Waterfront couple raise their son to be a sea captain. He grows up to be rather snotty and rebels against drunken Beery. Valiant Dressler keeps things moving even as hubby ruins their ... See full summary »
Lil works for the Legendre Company and causes Bill to divorce Irene and marry her. She has an affair with businessman Gaerste and uses him to force society to pay attention to her. She has ... See full summary »
Hildy Johnson, newspaper reporter, is engaged to Peggy Grant and planning to move to New York for a higher paying advertising job. The court press room is full of lame reporters who invent ... See full summary »
Min owns the waterfront hotel where Bill, the captain of a fishing boat, lives. Also living and working in the hotel is Nancy, whom Min took in some years ago as an abandoned girl. Now that Nancy is older, the truant officer and the police think that she should be moved to a different environment, and Min is torn between her attachment to Nancy and her concern that the waterfront may not be the best place for a young woman. Matters are brought to a head by the sudden re-appearance of Belle, Nancy's disreputable mother. Written by
Seedy waterfront hotel proprietress Marie Dressler (as Min) lives with a pseudo-family she has created. Her "partner" is Wallace Berry (as Bill), with whom she exchanges "flirts" for free rent. Together, they are surrogate parents for schoolgirl Dorothy Jordan (as Nancy), who was abandoned by lowlife mother Marjorie Rambeau (as Bella). Problems surface during Ms. Jordan's adolescence; she begins to draw the attention of both suitors, and truant officers. Then, her sleazy mother returns to claim her
If you're looking at the comments on "Min and Bill", you may be interested in sampling Dressler's "Best Actress" performance. IMO, although she did win the 1930/31 Academy Award, this is neither Dressler's best performance, nor the best acted role by a woman for the year. During the eligibility period, both the nominated Marlene Dietrich (in "Morocco"), and the non-nominated Sylvia Sidney (in "An American Tragedy") were more worthy. Dressler was certainly deserving of an award, however; she had given a series of flawless performances, leading up to "Min and Bill".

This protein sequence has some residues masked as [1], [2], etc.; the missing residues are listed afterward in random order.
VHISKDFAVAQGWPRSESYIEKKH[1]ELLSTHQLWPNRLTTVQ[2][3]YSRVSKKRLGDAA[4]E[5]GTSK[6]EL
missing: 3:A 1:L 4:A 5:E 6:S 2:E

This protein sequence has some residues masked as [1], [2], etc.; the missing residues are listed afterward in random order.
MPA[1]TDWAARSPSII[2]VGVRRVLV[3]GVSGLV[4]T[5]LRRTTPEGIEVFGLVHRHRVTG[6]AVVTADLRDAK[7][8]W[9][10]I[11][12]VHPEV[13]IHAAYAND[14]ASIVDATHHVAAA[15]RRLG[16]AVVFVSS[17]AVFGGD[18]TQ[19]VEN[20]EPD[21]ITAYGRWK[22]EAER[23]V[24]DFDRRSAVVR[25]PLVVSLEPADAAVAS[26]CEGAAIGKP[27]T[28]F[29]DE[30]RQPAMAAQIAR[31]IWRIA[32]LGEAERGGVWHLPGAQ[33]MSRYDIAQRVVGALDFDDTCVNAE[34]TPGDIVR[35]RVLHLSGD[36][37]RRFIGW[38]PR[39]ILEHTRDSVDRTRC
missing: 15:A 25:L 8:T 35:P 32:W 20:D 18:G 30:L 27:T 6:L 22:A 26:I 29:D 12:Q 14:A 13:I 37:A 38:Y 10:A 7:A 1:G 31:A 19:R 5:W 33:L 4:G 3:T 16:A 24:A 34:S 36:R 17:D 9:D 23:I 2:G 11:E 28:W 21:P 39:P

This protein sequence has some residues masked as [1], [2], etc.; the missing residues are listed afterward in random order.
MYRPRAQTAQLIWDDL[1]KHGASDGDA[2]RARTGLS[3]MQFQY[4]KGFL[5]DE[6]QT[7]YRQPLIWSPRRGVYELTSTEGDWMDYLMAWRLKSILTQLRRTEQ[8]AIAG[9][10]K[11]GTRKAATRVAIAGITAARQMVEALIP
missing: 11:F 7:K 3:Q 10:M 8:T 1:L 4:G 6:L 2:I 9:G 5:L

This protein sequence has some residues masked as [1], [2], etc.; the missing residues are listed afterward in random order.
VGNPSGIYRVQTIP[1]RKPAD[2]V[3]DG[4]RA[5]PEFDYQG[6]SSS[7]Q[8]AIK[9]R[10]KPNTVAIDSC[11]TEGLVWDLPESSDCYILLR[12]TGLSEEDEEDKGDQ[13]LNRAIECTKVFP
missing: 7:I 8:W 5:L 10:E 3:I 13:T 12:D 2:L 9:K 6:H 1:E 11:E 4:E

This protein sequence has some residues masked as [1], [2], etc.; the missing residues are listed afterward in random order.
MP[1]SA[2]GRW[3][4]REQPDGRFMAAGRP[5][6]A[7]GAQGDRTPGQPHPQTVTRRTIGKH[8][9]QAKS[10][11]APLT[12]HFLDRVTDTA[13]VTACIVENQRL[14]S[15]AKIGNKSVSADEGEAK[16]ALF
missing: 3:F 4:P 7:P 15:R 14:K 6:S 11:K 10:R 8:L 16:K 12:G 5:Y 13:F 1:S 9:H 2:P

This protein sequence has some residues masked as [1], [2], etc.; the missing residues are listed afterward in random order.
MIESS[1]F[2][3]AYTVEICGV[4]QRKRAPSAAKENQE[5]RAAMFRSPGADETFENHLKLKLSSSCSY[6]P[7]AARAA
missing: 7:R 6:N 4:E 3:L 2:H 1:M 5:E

As "Min", Dressler uses an abundance of her manners and fidgets; she is obviously not as well-concentrated or well-directed as in other films; but, she is always entertaining. During one of her most over-the-top scenes, she takes an axe to Wallace Beery. Dressler's best moments occur during her beautifully rendered finale. Mr. Berry excels, but in more of a supporting role than the title implies; and, Ms. Rambeau is a terrific "gutter-rat" rival. See "Emma" for a more award-worthy Dressler performance. And, see "Tugboat Annie" for a superior Dressler-Berry team-up.
****** Min and Bill (11/21/30) George Hill ~ Marie Dressler, Wallace Beery, Marjorie Rambeau, Dorothy Jordan
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